Classic Computer Magazine Archive COMPUTE! ISSUE 158 / NOVEMBER 1993 / PAGE S14

How to choose the best color printer. (Compute's Getting Started With: Desktop Publishing)
by Bill Harrel

Color printers aren't well suited for all desktop publishing environments. Professionals use them primarily for proofing. Some color printers are ideal for small publishing runs, such as an internal company newsletter or a church circular. There are three types of desktop color printers: inkjet, thermal wax, and dye sublimation. The type you should buy depends on your application.

Unless you plan to use your color printer for a proof printer, look for one that uses plain paper. Many color printers require special oversized paper that requires cutting and trimming. This paper is thick, unruly, and expensive--not really suitable for reproduction. All three color printer types are available with plain paper options.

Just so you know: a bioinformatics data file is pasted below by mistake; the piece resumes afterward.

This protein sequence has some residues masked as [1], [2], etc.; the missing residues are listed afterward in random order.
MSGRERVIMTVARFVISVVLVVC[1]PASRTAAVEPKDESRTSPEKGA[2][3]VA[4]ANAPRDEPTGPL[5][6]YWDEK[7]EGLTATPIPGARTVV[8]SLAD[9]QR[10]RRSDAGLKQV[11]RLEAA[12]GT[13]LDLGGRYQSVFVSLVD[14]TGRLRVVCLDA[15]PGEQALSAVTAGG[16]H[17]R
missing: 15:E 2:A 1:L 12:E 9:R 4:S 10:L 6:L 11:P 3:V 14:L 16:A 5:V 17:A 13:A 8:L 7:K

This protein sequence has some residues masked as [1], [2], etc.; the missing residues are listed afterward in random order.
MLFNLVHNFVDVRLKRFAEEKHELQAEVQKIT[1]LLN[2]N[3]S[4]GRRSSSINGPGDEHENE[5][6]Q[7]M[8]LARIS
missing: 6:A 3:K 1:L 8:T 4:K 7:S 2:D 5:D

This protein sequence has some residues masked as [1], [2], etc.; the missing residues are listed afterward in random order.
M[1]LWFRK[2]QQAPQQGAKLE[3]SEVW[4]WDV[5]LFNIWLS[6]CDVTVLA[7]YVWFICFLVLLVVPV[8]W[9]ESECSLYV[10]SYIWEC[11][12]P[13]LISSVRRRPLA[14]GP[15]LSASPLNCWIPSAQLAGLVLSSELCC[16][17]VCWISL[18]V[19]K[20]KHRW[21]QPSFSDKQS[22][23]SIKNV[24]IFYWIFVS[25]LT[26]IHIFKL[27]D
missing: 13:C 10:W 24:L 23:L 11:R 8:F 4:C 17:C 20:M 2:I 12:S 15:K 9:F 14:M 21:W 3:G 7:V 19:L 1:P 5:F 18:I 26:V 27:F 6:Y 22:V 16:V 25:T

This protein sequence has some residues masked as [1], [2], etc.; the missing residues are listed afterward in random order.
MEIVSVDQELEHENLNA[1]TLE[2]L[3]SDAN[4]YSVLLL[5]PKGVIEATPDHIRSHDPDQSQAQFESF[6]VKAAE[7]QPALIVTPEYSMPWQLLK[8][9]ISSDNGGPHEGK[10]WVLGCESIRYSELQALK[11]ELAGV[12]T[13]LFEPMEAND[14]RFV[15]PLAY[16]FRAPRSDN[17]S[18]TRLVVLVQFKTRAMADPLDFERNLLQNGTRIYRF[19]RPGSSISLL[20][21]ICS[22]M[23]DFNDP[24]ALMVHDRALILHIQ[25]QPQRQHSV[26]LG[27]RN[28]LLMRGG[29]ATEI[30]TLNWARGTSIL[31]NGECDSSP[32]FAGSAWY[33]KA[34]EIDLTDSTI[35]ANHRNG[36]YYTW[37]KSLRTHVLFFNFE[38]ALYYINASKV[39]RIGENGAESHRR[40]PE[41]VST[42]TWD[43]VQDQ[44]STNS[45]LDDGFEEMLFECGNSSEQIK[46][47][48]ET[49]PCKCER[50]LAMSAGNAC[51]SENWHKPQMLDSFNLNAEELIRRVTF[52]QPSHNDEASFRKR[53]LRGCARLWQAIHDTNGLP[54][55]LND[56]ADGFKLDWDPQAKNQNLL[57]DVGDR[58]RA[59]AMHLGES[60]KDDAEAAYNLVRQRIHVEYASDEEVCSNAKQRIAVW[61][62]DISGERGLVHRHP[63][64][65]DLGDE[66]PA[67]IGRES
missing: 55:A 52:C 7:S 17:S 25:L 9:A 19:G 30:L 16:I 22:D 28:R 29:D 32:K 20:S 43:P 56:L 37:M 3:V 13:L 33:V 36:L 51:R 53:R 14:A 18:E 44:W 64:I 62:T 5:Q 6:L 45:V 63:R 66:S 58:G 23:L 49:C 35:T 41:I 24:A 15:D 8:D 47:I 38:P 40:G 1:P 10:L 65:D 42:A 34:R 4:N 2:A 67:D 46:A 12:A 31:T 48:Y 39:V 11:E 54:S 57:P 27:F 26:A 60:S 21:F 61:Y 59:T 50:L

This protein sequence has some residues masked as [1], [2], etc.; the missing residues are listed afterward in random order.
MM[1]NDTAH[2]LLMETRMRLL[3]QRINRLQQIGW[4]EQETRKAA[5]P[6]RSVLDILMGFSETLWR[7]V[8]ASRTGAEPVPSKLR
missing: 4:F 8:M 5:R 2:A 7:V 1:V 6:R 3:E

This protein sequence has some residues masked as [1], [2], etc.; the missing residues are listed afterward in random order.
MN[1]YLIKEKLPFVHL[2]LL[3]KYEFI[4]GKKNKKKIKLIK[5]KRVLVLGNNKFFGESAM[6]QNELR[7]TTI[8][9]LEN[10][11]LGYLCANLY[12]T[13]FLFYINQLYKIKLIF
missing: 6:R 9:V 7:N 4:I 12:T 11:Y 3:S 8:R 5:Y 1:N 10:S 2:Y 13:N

Not long ago, thermal wax and dye sublimation printers were too expensive for the average desktop. Now there are several thermal wax printers on the market for less than $1,000. LaserMaster has just introduced a dye sublimation printer for under $2,500.

Color inkjets have always been relatively inexpensive, but until recently, print quality has been poor. Hewlett-Packard and several other vendors recently have released models that print almost as well as thermal wax and dye sub devices. Inkjets print as much lower resolutions than other types, meaning that quality will always lag behind. They also cost less and are less expensive to operate.

Another drawback of color printers is that they're seldom the only printer you need. Their operating cost and inability to print small text well make many of them impractical for jobs that don't require color. It makes no sense to print black-and-white jobs on a printer that costs two or three times more to operate. If your only printer will be a color printer, look for one that lets you switch back and forth between color and black and white.